“Love is Your Name”
Written by Lindsey Lee and Eric Paslay
When word came out that Tyler was releasing a country album, the first thing that came to mind — at least in my mind — was “cash grab.” After all, rock & roll is more endangered than the rhinoceros, and pop has become the playground for young hip-hop and EDM influenced singers. Where else is the 67-year-old frontman of Aerosmith going to get played on the radio?
Still, raise your hands if you saw this coming: Steven Tyler’s new country single actually has more “country” to it than 90% of the current crop of singles. “Love Is Your Name” isn’t just a good song from a country wannabe, it’s good. Written by Eric Paslay and Lindsey Lee, it’s a simple love song that evades the typical, superficial imagery in favor of heartfelt emotion. Imagine, lyrics that portray the depth of one’s love without a single reference to how tight the woman wears her jeans.
Tyler’s spent the last four decades or so wailing like a banshee with her hair on fire, so his voice is understandably rough around the edges at this point in his career. Still, the opening moments of the song are ably carried by little more than a fiddle (!) and Tyler’s vocals before it explodes into a full-blown Mumford & Sons-style anthem. Even as the electric guitars and drums increase in volume, it never becomes an Aerosmith album cut. “Love Is Your Name” isn’t a traditional tune by any means, but Tyler sounds at home in a contemporary country setting.
Country music’s evolution — or devolution, depending on your tastes — into pop music for singers with Southern accents has left the genre sounding increasingly monotonous and uninspired. Every once in a while, though, a pleasant surprise comes along that dares to sound completely different from the rest of the field. If “Love Is Your Name” is representative of the rest of Tyler’s country songs, his upcoming album may be a very interesting release.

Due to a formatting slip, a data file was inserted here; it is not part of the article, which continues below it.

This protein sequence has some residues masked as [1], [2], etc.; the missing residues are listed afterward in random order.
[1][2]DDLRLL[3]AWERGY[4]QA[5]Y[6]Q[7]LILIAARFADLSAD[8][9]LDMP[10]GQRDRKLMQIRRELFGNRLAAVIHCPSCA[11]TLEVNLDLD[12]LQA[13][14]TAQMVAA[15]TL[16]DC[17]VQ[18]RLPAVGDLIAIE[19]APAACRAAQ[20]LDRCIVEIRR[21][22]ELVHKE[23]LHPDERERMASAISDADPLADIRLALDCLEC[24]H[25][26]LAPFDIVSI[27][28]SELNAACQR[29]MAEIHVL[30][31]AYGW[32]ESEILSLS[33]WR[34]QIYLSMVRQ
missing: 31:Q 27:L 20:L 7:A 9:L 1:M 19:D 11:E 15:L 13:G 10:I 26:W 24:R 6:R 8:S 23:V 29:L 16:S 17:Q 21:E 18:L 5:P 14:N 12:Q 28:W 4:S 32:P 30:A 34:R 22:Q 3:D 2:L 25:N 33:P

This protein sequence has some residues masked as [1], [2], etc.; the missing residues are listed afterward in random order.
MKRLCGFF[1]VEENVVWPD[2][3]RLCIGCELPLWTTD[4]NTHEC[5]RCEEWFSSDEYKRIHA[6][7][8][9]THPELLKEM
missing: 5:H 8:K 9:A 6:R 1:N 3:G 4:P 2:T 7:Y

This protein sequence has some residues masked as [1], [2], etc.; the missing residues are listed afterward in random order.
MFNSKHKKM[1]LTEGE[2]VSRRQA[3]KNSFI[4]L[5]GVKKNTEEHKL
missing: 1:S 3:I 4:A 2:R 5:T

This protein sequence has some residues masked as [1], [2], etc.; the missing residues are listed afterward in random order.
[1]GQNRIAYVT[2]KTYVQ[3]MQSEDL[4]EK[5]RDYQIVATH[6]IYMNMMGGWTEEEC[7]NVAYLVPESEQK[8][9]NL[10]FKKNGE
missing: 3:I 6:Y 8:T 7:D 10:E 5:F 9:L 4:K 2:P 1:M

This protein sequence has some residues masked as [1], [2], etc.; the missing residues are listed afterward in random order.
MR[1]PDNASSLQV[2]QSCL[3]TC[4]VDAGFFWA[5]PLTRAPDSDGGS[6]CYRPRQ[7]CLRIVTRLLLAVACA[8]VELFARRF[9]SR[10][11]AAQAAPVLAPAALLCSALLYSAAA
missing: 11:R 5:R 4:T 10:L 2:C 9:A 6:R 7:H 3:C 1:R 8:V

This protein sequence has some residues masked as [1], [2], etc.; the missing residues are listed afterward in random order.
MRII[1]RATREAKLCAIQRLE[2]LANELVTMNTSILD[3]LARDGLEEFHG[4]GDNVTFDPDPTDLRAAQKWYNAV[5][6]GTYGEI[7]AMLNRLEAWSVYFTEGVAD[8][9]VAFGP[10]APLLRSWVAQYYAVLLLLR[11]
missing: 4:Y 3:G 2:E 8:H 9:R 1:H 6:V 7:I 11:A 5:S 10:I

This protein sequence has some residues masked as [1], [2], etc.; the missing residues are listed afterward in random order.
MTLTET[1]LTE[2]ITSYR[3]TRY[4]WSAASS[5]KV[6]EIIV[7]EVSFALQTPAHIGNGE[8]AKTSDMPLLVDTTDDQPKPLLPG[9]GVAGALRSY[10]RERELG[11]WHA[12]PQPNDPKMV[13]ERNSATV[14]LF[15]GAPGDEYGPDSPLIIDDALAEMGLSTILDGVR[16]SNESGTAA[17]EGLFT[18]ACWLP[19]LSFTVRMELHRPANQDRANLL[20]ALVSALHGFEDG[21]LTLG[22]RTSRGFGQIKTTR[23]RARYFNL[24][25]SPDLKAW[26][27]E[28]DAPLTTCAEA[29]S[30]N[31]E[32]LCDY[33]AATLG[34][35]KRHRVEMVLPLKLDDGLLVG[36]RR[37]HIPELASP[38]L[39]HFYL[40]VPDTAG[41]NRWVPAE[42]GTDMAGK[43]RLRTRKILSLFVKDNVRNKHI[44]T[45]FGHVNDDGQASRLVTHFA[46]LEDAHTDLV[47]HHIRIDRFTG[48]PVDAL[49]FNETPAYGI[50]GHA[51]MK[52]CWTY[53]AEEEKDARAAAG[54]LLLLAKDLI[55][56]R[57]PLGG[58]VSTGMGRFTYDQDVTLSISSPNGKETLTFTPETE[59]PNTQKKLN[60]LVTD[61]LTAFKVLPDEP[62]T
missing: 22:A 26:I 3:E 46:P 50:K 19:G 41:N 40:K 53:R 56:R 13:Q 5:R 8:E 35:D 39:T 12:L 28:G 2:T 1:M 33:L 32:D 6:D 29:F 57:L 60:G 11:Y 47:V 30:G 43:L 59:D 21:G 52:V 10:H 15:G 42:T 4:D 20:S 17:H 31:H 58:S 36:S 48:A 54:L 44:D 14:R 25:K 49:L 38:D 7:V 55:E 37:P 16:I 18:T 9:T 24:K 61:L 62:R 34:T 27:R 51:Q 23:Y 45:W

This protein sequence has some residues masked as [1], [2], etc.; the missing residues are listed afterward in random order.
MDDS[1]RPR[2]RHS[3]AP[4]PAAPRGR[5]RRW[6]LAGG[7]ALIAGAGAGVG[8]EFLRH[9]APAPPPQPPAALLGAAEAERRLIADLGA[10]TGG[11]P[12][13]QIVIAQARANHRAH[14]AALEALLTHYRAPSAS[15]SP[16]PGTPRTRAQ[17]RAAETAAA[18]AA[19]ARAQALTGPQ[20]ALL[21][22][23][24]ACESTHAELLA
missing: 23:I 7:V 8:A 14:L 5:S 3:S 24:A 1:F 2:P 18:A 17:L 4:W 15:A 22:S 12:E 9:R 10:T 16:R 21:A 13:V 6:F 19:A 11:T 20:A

Listen Here: RS Country
It’s better than I expected it to be. A lot better. That said, I can’t give it more than a “C” grade. It’s just forgettable for me, it’s not a bad song, but by that same token it’s not a song I have an urge to listen to more than once. It’s solid radio filler in that sense, but I’m not sure it’s much more either.
It’s a B- or so for me. I definitely appreciate the sound of the record, and the song itself is well constructed, but I just don’t think this is the right song for Tyler. His voice isn’t melodic enough or smooth enough to sell it. Eric Paslay himself would have done better.
Like the song and the production. But, I agree with SRM…I’d prefer it if done by Paslay or another artist. Tyler’s voice just doesn’t really fit the song, and I’m not sure it fits the country music genre in general.
Still, that being said…if the rest of his album is built around songs like this, it might actually be listenable. It kind of begs the question…how much do you excuse a voice that might not being remotely technically proficient for country music if the songs are really good?
Well, the thing is, in a very twisted and maybe even downright perverse way, it may fit into the country genre as it stands now, because a lot of these hot country boys (primarily the “bros”) borrow, at least in part, from Tyler’s arena-rock style, and put in the barest amount of country instrumentation (IMHO).
psu guy: remotely technically proficient? Really?